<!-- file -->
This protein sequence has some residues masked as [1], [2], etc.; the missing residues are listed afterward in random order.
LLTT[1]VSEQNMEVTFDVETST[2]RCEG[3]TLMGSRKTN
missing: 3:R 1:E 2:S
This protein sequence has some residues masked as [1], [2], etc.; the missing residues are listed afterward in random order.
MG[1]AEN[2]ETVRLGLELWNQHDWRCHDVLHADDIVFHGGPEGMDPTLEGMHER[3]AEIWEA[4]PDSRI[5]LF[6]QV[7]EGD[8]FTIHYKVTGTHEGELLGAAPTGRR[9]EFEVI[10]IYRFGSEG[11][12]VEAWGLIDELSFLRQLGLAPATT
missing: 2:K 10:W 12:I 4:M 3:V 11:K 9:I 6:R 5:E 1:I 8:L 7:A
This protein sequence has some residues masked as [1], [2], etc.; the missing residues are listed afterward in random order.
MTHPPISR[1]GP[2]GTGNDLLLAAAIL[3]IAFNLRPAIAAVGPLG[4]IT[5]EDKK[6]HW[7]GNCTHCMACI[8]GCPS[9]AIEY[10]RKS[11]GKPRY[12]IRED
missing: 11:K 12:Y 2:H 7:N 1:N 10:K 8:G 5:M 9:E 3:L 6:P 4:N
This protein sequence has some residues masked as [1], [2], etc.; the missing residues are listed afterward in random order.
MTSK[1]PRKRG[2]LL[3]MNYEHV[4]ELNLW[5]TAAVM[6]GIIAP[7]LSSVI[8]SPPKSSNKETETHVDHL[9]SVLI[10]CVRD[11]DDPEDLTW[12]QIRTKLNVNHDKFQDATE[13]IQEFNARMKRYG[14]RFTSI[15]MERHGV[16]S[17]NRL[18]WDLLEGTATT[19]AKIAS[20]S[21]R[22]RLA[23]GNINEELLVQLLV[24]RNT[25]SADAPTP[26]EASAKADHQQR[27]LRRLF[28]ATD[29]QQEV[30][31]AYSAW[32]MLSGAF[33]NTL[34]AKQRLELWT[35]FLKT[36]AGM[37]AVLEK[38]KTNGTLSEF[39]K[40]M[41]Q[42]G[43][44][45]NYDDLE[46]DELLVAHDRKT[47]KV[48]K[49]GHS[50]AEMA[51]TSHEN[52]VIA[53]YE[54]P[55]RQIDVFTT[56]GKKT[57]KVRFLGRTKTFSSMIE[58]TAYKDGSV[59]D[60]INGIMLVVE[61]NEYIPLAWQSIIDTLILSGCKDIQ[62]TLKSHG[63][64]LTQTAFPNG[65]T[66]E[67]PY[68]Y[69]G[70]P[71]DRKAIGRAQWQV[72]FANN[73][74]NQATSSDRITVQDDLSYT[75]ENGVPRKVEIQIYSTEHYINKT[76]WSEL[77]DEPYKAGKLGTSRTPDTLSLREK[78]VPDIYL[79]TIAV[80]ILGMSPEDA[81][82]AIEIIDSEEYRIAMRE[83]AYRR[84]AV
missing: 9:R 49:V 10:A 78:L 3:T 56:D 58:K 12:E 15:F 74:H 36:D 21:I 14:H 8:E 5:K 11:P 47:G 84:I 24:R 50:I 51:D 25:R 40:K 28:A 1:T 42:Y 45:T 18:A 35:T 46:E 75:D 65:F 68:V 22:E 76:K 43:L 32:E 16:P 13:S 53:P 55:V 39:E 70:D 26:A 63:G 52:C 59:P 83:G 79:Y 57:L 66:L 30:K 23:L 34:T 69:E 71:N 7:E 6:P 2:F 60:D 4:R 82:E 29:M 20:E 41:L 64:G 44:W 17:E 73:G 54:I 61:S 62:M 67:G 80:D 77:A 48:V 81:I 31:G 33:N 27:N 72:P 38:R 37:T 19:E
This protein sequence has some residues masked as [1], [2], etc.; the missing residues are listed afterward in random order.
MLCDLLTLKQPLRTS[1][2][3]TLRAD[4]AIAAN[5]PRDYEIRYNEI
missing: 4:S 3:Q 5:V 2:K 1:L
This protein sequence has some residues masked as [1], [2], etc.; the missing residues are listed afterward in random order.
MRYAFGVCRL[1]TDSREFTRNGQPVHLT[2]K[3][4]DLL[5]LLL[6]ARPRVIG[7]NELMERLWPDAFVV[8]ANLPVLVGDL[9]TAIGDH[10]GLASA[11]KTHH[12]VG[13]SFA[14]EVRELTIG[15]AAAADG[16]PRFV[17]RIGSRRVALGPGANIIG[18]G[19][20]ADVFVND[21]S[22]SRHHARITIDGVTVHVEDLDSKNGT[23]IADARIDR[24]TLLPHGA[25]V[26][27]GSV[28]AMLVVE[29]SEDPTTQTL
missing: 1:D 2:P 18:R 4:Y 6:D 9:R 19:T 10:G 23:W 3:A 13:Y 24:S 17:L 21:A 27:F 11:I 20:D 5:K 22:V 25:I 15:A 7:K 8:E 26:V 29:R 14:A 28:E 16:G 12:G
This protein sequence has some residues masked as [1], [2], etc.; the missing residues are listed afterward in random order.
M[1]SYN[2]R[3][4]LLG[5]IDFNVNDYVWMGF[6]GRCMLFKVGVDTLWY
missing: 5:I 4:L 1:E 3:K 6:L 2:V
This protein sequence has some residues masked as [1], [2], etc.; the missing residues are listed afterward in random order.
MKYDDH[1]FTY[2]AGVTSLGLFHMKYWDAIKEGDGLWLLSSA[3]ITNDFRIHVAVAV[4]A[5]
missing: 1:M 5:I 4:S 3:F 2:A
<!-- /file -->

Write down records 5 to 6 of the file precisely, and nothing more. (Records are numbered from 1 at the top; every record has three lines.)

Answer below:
This protein sequence has some residues masked as [1], [2], etc.; the missing residues are listed afterward in random order.
MLCDLLTLKQPLRTS[1][2][3]TLRAD[4]AIAAN[5]PRDYEIRYNEI
missing: 4:S 3:Q 5:V 2:K 1:L
This protein sequence has some residues masked as [1], [2], etc.; the missing residues are listed afterward in random order.
MRYAFGVCRL[1]TDSREFTRNGQPVHLT[2]K[3][4]DLL[5]LLL[6]ARPRVIG[7]NELMERLWPDAFVV[8]ANLPVLVGDL[9]TAIGDH[10]GLASA[11]KTHH[12]VG[13]SFA[14]EVRELTIG[15]AAAADG[16]PRFV[17]RIGSRRVALGPGANIIG[18]G[19][20]ADVFVND[21]S[22]SRHHARITIDGVTVHVEDLDSKNGT[23]IADARIDR[24]TLLPHGA[25]V[26][27]GSV[28]AMLVVE[29]SEDPTTQTL
missing: 1:D 2:P 18:R 4:Y 6:D 9:R 19:T 10:G 23:W 3:A 13:Y 24:S 17:L 21:A 27:F 11:I 20:D 5:K 22:V 25:I 15:A 7:K 8:E 26:V 29:R 14:A 28:E 16:G 12:G